Stanford University’s chapter of STAND, “the student-led division of the Genocide Intervention Network” represents one of the leading college campus forces taking on the conflict-free campaign. Through Stanford STAND’s efforts working with administrators and Board of Trustee members, Stanford University became the first university in the world to alter its investment guidelines to help diminish its funding of the conflict minerals trade in the DRC. Through the club’s efforts, they achieved the passage of a proxy voting agreement, which is the same concept as a shareholder resolution, described above, except for that it does not take initiative to file these resolutions. Stanford STAND’s website describes the policy the university adopted: “The guideline states that the University will: ‘…vote in favor of well-written and reasonable shareholder resolutions that ask companies for reports on their policies and efforts regarding their avoidance of conflict minerals and conflict mineral derivatives.’” Even given this success, though, Stanford student and campus STAND co-president, Clementine Stip, stated in an interview that just because they have achieved this accomplishment does not mean they will back away from this issue; she insisted they must continue to perfect their rhetoric and stance as they now act as a role model for other campuses.
Students at Duke University provide another example of meaningful campus activism. Stefani Jones, Duke sophomore and student senator for athletics, services, and the environment, teamed up with a group of friends to spearhead these campus efforts. While interning for the Enough Project this past summer, Jones decided to bring the CFCI to her campus. In order to do so, she started a coalition of students that is now part of the Duke Partnership for Service, which acts as an “umbrella organization for student-led service organizations at Duke.” Jones explained the importance of establishing this coalition since there is not a STAND chapter at Duke. Her goal was to gain as much student support as possible: “We have been reaching out to different student groups… like human rights and ethics to…investment clubs to our environmental alliance.” Her goal was “to try meeting…all the parts of campus that have either a stake or an interest in stopping the conflict in Congo.”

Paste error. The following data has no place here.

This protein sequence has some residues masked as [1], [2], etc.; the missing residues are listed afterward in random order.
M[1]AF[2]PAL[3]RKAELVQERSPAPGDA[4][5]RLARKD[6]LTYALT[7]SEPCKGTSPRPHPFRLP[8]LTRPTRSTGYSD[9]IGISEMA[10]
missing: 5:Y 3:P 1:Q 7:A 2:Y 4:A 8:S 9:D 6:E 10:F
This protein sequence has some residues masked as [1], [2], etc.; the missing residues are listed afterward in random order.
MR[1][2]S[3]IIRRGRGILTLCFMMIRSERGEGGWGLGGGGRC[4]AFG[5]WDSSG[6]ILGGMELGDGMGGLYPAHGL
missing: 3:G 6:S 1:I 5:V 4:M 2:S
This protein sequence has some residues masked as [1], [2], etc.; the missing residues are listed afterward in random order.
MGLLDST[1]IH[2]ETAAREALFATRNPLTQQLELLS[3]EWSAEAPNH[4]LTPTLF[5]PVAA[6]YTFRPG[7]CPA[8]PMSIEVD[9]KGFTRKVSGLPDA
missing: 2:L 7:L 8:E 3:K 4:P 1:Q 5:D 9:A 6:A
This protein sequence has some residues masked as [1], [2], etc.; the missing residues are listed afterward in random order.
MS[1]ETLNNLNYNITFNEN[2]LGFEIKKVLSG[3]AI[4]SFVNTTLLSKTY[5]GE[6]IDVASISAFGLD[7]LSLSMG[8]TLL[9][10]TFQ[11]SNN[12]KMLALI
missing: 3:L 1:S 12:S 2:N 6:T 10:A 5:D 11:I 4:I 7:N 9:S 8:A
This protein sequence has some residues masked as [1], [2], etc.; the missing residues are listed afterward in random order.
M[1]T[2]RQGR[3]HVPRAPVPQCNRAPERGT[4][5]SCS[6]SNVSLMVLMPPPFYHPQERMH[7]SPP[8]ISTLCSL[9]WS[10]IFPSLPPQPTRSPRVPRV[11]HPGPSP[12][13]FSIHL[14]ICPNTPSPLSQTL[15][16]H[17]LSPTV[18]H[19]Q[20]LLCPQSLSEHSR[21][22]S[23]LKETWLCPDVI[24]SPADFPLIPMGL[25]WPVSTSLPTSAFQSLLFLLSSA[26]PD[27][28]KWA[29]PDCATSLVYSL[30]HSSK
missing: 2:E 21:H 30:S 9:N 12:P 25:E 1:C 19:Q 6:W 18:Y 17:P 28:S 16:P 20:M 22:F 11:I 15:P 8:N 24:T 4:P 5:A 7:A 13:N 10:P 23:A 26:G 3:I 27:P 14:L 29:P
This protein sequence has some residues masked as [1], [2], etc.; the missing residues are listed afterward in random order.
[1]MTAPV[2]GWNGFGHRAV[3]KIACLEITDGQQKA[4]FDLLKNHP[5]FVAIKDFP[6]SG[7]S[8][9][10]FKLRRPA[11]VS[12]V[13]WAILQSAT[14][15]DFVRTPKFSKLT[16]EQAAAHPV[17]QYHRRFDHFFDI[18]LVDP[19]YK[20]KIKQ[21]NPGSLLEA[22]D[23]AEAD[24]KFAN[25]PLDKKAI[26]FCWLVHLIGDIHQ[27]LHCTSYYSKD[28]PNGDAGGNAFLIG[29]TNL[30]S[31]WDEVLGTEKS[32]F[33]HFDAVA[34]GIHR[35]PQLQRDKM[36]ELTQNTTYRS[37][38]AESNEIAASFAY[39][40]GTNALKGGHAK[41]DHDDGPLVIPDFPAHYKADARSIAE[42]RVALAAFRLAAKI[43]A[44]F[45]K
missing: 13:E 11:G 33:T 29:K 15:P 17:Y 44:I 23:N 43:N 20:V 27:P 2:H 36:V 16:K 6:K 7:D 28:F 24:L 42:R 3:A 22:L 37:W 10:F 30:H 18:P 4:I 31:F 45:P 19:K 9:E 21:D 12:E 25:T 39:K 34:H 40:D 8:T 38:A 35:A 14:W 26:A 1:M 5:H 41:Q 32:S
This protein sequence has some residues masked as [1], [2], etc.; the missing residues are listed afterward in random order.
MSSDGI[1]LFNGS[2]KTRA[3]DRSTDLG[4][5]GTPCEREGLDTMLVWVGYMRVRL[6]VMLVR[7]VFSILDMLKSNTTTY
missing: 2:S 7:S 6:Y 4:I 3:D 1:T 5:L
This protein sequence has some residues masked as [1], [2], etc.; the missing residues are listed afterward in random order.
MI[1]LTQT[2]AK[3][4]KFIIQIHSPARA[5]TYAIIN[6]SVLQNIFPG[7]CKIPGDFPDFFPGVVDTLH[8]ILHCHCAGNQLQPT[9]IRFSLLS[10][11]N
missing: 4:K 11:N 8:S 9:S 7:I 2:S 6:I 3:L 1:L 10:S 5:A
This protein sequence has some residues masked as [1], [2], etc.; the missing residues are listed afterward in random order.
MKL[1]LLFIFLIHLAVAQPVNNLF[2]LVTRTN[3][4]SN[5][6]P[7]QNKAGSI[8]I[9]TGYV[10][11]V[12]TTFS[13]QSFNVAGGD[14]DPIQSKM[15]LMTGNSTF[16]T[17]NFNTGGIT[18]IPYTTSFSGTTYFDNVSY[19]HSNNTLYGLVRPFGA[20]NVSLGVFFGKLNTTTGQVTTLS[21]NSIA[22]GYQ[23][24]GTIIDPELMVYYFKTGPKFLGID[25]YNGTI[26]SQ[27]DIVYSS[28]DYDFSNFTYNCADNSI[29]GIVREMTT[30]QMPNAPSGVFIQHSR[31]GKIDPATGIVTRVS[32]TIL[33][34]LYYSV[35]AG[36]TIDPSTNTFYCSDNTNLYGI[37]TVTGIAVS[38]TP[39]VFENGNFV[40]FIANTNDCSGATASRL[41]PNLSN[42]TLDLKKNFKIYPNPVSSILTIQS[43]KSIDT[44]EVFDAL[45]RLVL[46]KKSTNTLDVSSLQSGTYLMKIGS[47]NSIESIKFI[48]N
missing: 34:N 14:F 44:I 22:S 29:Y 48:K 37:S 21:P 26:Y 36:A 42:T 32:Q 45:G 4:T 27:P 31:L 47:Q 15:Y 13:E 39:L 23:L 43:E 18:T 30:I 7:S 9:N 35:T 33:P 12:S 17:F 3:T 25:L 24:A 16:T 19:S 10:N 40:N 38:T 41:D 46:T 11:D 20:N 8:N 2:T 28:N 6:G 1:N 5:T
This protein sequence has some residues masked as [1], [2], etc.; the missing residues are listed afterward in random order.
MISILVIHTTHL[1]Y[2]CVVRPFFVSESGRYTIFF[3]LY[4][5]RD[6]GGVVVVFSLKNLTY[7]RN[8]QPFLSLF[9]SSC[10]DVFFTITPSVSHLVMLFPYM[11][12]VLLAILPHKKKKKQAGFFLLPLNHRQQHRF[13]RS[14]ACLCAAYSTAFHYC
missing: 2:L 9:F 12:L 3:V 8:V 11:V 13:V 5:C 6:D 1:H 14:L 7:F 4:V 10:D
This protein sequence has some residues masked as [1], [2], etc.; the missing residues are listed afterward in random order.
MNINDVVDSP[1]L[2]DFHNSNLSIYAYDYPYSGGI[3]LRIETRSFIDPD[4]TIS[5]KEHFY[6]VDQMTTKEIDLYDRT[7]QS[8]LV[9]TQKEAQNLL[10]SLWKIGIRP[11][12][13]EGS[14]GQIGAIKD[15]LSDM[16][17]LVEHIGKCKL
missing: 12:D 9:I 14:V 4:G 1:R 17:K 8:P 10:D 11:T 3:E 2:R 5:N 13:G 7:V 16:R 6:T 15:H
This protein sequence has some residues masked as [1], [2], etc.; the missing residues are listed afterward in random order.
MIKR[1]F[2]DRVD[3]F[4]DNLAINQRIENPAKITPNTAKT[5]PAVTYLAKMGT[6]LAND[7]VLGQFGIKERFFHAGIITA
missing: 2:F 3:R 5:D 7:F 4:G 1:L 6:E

Jones’ campus-wide support was reflected in the organization of the Eureka Symposium, run through Duke Partnership for Service, which attracted over 120 students. The symposium, which included a presentation by the Enough Project, sought to work with students to teach and develop effective mechanisms for social change.
Despite the original strength of efforts at Duke—and the original enthusiasm of the administration—Duke advocacy did run into a roadblock. Once administrators discovered that many of their corporate sponsors were electronics companies, they feared jeopardizing their relationship with such companies and backed down from their position of support.
Jones shared her perspective on this setback and the importance of remedying the situation in the DRC, “These corporate interests aren’t as important as the fact of how severe this conflict is. We’ve had a hard time convincing administrators that it is something worth viewing as a serious issue.”
Jones ensured, however, that as she continues to work with fellow students to develop a procurement strategy for Duke, and to establish a dialogue with Board of Trustee members, that she would not stand down to the administration: “we’re not really going to take no for an answer.”
Each of the three campus action options work toward a solution to hold electronics companies responsible for their mineral sources. As discussed last week, this type of activism is just one component of the necessary efforts to address human rights violations being carried out by violent Congolese mine owners who exploit the environment. What is clear is that campus activism is taking root all across the United States and that students are tenacious in their efforts; they are not backing down, and they are fighting for a cause they deeply believe in.